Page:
This is why, for Scott, “191 out of 650 is a lot more of a telling figure than 42% of cabinet ministers, absolutely more telling. It’s great that we have these women on the front benches, there’s no disputing that. But we need more on the backbenches – many more. Women need to be participating all the way through politics and parliament. It’s a very different thing being a queen bee.”

Indeed, while its “fabulous we have female leaders, we’ve had a female leader before in Margaret Thatcher and that certainly didn’t signal gender equality so whilst its great to see women out there acting as role models and helping young men and women in school see that leadership is as much for women as it is for me, we’ve got a long way to go before we’ve got an equal parliament”, says Belinda Phipps, Chair of Fawcett Society, which campaigns for women's rights. This is partly because a lot of the seats are held by men who are in safe seats and so the turnover time is going to be extremely slow to get things evened out – despite the fact we look to have more female leaders at the moment.

A change, then, needs to come from all areas of politics, including the lower ranks. Thankfully, Labour’s 2015 intake was on about 42 per cent of female MPs – thanks mostly to all women shortlists - almost reaching parity with men, reflecting the changing attitudes of society towards women in politics. “But the main government – the Tories – is only 20 per cent women. It’s better than it has been but it’s certainly not even. Parties should have been leading the way in change. 80 per cent of conservative MPs are men, they’ve got to double the number of women.”

And 518 – 80 per cent - constituencies had two or fewer women standing including 102 constituencies in which no women candidates had been selected. There were no constituencies with no men standing and only 37 with 2 or fewer men.

But the election demonstrates something in the electorate:  “It suggests society has stopped (or at least chilled out on) giving women a hard time about this shit,” says Glass. And this should lead to the next generation having greater gender representation in politics, she thinks.

Indeed, as parties put more emphasis on this and given the electorate is comfortable with it, in five years time we may see a big jump in female MPs rather than the small gains we have seen so far, but “only if parties that are lacking in women – the Tories particularly – take action to address their circumstances,” says Scott.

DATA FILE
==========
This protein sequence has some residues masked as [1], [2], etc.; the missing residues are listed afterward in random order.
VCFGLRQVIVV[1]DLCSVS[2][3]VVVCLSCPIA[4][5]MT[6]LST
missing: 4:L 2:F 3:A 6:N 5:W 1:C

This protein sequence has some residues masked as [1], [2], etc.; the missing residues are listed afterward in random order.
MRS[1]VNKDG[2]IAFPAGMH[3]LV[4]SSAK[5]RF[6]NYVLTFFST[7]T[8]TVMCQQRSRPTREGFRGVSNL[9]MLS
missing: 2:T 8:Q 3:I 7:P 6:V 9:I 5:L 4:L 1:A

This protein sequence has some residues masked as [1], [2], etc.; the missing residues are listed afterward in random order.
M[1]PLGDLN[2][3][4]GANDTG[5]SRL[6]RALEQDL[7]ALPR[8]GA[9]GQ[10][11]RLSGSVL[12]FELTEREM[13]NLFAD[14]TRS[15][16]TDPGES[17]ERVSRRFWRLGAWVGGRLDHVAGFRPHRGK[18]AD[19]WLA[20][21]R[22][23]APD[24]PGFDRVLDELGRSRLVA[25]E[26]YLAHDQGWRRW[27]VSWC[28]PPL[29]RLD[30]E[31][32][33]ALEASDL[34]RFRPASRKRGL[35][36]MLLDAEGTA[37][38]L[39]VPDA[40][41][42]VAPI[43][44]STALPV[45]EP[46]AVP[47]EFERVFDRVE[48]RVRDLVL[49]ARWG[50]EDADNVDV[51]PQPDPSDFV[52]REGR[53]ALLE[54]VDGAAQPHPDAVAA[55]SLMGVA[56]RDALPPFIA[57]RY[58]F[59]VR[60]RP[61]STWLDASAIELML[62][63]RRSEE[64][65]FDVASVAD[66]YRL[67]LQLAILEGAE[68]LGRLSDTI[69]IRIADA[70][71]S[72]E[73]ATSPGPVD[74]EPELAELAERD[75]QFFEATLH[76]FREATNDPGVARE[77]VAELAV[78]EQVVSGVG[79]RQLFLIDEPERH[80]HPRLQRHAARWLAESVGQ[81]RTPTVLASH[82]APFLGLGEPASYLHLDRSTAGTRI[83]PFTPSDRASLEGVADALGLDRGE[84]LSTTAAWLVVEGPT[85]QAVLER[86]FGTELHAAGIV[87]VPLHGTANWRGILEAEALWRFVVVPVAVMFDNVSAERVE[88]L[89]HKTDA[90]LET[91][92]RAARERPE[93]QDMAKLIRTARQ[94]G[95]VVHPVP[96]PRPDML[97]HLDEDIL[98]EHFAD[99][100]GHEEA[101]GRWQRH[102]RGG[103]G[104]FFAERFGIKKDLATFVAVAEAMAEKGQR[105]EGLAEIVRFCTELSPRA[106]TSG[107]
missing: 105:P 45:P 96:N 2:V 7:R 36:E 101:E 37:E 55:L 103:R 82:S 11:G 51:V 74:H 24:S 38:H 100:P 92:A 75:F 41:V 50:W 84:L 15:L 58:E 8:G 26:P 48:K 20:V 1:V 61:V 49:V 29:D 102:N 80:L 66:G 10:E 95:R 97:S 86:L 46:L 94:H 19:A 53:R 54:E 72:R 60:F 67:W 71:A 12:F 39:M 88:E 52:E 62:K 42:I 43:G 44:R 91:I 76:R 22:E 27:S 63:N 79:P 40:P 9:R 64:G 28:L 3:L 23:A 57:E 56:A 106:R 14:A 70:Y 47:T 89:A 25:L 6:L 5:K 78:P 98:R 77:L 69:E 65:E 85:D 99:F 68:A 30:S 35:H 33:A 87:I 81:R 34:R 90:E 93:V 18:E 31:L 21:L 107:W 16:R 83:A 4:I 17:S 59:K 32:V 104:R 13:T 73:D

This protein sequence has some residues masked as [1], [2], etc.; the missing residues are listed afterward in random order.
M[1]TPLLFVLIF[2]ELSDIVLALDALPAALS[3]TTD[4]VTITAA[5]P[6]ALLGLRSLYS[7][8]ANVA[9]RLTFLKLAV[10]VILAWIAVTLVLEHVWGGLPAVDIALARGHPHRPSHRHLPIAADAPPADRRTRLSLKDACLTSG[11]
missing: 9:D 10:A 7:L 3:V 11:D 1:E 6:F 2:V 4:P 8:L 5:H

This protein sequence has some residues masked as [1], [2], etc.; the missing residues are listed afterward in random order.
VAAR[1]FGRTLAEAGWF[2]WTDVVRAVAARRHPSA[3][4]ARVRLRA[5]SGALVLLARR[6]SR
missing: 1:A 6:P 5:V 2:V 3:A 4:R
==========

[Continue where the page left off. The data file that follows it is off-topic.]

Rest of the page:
And even with these small and slow gains, unspoken in this debate though is the power of those behind the scenes, says Dan Holden, who has studied gender representation at Westminster. “Substantive representation is great”, but until the ranks of advisers and spinners are less male-dominated, then we are not looking at the whole picture. 

That picture still has a way to go before Westminster looks like the country it governs.

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Hopes of an anti-Brexit party are illusory, but Remainers have a new plan to stay in the EU

Stopping Brexit may prove an impossible task. Remainers are looking to the "Article 49 strategy": reapplying for EU membership. 

The Remain campaign lost in the country, but it won by a landslide in parliament. On 23 June 2016, more than two-thirds of MPs voted for EU membership. Ever since the referendum, the possibility that parliament could thwart withdrawal, or at least soften it, has loomed.

Theresa May called an early general election in the hope of securing a majority large enough to neutralise revanchist Remainers. When she was denied a mandate, many proclaimed that “hard Brexit” had been defeated. Yet two months after the Conservatives’ electoral humbling, it appears, as May once remarked, that “nothing has changed”. The government remains committed not merely to leaving the EU but to leaving the single market and the customs union. Even a promise to mimic the arrangements of the customs union during a transition period is consistent with May’s pre-election Lancaster House speech.

EU supporters once drew consolation from the disunity of their opponents. While Leavers have united around several defining aims, however, the Remainers are split. Those who campaigned reluctantly for EU membership, such as May and Jeremy Corbyn, have become de facto Brexiteers. Others are demanding a “soft Brexit” – defined as continued single market membership – or at least a soft transition.